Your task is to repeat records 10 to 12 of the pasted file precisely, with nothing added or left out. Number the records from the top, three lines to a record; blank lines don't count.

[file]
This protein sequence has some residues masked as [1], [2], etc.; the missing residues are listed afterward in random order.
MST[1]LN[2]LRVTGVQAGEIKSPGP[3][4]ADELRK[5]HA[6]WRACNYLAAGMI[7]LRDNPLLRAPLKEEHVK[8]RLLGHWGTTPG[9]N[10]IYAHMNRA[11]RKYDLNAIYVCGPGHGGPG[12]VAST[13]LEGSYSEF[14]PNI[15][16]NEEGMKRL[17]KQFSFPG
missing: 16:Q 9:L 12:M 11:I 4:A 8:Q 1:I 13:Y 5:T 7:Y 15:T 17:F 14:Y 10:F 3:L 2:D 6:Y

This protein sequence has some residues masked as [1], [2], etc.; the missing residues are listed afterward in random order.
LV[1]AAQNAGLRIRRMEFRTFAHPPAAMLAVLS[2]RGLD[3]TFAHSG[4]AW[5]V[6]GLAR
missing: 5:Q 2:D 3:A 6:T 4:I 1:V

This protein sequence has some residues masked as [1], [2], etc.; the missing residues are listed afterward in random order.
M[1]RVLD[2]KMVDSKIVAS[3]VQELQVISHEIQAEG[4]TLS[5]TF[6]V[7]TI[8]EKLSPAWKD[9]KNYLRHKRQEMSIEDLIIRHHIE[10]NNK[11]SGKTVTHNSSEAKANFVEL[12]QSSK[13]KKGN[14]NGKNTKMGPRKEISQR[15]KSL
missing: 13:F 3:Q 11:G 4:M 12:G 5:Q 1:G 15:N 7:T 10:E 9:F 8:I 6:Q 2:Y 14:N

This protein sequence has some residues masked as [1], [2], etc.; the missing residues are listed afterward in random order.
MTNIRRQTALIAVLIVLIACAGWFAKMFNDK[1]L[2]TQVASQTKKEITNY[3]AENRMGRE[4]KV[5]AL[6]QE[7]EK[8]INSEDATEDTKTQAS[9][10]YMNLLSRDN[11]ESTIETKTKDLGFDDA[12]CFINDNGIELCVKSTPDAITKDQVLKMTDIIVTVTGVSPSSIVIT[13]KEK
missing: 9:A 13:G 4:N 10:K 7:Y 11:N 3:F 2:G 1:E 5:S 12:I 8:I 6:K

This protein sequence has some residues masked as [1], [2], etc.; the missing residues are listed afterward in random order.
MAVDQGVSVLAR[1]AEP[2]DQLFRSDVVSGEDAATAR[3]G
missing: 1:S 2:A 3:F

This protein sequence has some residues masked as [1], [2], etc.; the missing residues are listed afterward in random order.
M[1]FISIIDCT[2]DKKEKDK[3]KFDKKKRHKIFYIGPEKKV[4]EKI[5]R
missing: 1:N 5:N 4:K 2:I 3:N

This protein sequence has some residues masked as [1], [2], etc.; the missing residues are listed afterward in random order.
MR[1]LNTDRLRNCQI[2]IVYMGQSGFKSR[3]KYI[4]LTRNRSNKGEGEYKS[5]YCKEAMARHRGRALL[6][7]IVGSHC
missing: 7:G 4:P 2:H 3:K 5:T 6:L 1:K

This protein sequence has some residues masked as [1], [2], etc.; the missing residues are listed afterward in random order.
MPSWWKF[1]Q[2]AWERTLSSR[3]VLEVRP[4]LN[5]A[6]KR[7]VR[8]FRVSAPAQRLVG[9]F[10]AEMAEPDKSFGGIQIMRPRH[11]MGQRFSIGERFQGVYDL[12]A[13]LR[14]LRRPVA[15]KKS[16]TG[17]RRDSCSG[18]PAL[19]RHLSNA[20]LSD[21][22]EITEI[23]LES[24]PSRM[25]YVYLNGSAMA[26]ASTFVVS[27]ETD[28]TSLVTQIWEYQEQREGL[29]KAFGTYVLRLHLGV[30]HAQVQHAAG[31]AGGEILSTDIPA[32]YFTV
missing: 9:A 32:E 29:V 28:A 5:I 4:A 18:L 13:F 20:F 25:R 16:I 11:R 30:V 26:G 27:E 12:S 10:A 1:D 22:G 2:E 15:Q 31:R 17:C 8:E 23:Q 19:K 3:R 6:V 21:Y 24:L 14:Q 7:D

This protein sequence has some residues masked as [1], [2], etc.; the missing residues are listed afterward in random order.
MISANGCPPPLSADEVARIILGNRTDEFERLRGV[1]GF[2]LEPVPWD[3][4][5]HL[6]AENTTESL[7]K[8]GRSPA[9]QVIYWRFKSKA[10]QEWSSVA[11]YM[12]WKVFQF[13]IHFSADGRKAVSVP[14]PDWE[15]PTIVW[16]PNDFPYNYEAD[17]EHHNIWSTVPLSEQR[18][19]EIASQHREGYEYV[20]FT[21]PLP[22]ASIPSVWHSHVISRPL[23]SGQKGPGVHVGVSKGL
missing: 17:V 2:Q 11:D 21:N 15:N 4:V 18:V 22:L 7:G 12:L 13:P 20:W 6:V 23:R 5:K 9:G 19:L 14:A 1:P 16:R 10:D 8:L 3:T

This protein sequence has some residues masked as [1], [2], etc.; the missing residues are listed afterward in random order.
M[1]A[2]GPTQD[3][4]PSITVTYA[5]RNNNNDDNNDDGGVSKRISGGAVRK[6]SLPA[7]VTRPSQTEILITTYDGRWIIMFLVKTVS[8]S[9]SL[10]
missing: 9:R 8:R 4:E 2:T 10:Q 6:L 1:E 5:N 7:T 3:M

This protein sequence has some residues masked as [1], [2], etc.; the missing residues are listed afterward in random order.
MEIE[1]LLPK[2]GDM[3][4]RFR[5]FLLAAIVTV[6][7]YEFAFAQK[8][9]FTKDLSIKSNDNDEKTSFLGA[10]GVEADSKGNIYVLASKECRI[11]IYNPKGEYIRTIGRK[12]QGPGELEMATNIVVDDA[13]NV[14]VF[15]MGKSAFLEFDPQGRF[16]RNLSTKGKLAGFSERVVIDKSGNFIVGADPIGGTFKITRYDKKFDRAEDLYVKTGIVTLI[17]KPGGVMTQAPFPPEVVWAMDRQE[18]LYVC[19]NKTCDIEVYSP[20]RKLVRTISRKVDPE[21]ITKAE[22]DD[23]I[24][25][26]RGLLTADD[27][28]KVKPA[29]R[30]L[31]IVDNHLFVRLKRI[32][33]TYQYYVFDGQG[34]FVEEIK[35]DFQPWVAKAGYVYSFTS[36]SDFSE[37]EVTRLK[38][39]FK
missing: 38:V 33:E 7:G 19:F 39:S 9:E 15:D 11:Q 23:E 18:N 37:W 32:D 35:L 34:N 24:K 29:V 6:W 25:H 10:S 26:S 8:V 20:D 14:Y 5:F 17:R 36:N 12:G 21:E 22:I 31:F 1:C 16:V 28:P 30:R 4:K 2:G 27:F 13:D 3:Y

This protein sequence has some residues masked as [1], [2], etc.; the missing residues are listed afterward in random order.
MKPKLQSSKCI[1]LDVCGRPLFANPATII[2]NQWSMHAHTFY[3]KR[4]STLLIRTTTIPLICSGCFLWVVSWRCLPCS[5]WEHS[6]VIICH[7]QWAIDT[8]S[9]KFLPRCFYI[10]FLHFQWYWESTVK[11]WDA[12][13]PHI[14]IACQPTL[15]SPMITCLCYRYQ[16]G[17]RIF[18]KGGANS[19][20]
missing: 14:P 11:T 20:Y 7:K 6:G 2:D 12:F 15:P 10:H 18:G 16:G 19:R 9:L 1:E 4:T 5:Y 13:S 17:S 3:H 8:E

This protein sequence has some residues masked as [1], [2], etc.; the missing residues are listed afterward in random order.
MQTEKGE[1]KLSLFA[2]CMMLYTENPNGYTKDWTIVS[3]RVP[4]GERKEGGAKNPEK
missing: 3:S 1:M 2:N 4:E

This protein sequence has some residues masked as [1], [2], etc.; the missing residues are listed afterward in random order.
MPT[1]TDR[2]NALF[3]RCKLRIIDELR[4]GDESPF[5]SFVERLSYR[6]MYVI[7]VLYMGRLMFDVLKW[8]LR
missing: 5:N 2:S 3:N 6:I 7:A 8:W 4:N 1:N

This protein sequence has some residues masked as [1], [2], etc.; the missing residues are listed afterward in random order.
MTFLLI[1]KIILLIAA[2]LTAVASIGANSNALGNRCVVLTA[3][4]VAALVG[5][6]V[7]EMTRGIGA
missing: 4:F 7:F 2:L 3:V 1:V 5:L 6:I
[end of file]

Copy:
This protein sequence has some residues masked as [1], [2], etc.; the missing residues are listed afterward in random order.
M[1]A[2]GPTQD[3][4]PSITVTYA[5]RNNNNDDNNDDGGVSKRISGGAVRK[6]SLPA[7]VTRPSQTEILITTYDGRWIIMFLVKTVS[8]S[9]SL[10]
missing: 9:R 8:R 4:E 2:T 10:Q 6:L 1:E 5:N 7:T 3:M

This protein sequence has some residues masked as [1], [2], etc.; the missing residues are listed afterward in random order.
MEIE[1]LLPK[2]GDM[3][4]RFR[5]FLLAAIVTV[6][7]YEFAFAQK[8][9]FTKDLSIKSNDNDEKTSFLGA[10]GVEADSKGNIYVLASKECRI[11]IYNPKGEYIRTIGRK[12]QGPGELEMATNIVVDDA[13]NV[14]VF[15]MGKSAFLEFDPQGRF[16]RNLSTKGKLAGFSERVVIDKSGNFIVGADPIGGTFKITRYDKKFDRAEDLYVKTGIVTLI[17]KPGGVMTQAPFPPEVVWAMDRQE[18]LYVC[19]NKTCDIEVYSP[20]RKLVRTISRKVDPE[21]ITKAE[22]DD[23]I[24][25][26]RGLLTADD[27][28]KVKPA[29]R[30]L[31]IVDNHLFVRLKRI[32][33]TYQYYVFDGQG[34]FVEEIK[35]DFQPWVAKAGYVYSFTS[36]SDFSE[37]EVTRLK[38][39]FK
missing: 38:V 33:E 7:G 19:F 39:S 9:E 15:D 11:Q 23:E 18:N 37:W 32:D 35:L 34:N 24:K 29:V 6:W 25:H 10:S 26:S 8:V 20:D 14:Y 5:F 17:R 36:N 12:G 21:E 22:I 31:F 1:C 16:V 28:P 30:R 4:K 2:G 27:F 13:D 3:Y

This protein sequence has some residues masked as [1], [2], etc.; the missing residues are listed afterward in random order.
MKPKLQSSKCI[1]LDVCGRPLFANPATII[2]NQWSMHAHTFY[3]KR[4]STLLIRTTTIPLICSGCFLWVVSWRCLPCS[5]WEHS[6]VIICH[7]QWAIDT[8]S[9]KFLPRCFYI[10]FLHFQWYWESTVK[11]WDA[12][13]PHI[14]IACQPTL[15]SPMITCLCYRYQ[16]G[17]RIF[18]KGGANS[19][20]
missing: 14:P 11:T 20:Y 7:K 6:G 2:D 12:F 15:P 10:H 18:G 16:G 19:R 9:L 1:E 4:T 5:Y 13:S 17:S 3:H 8:E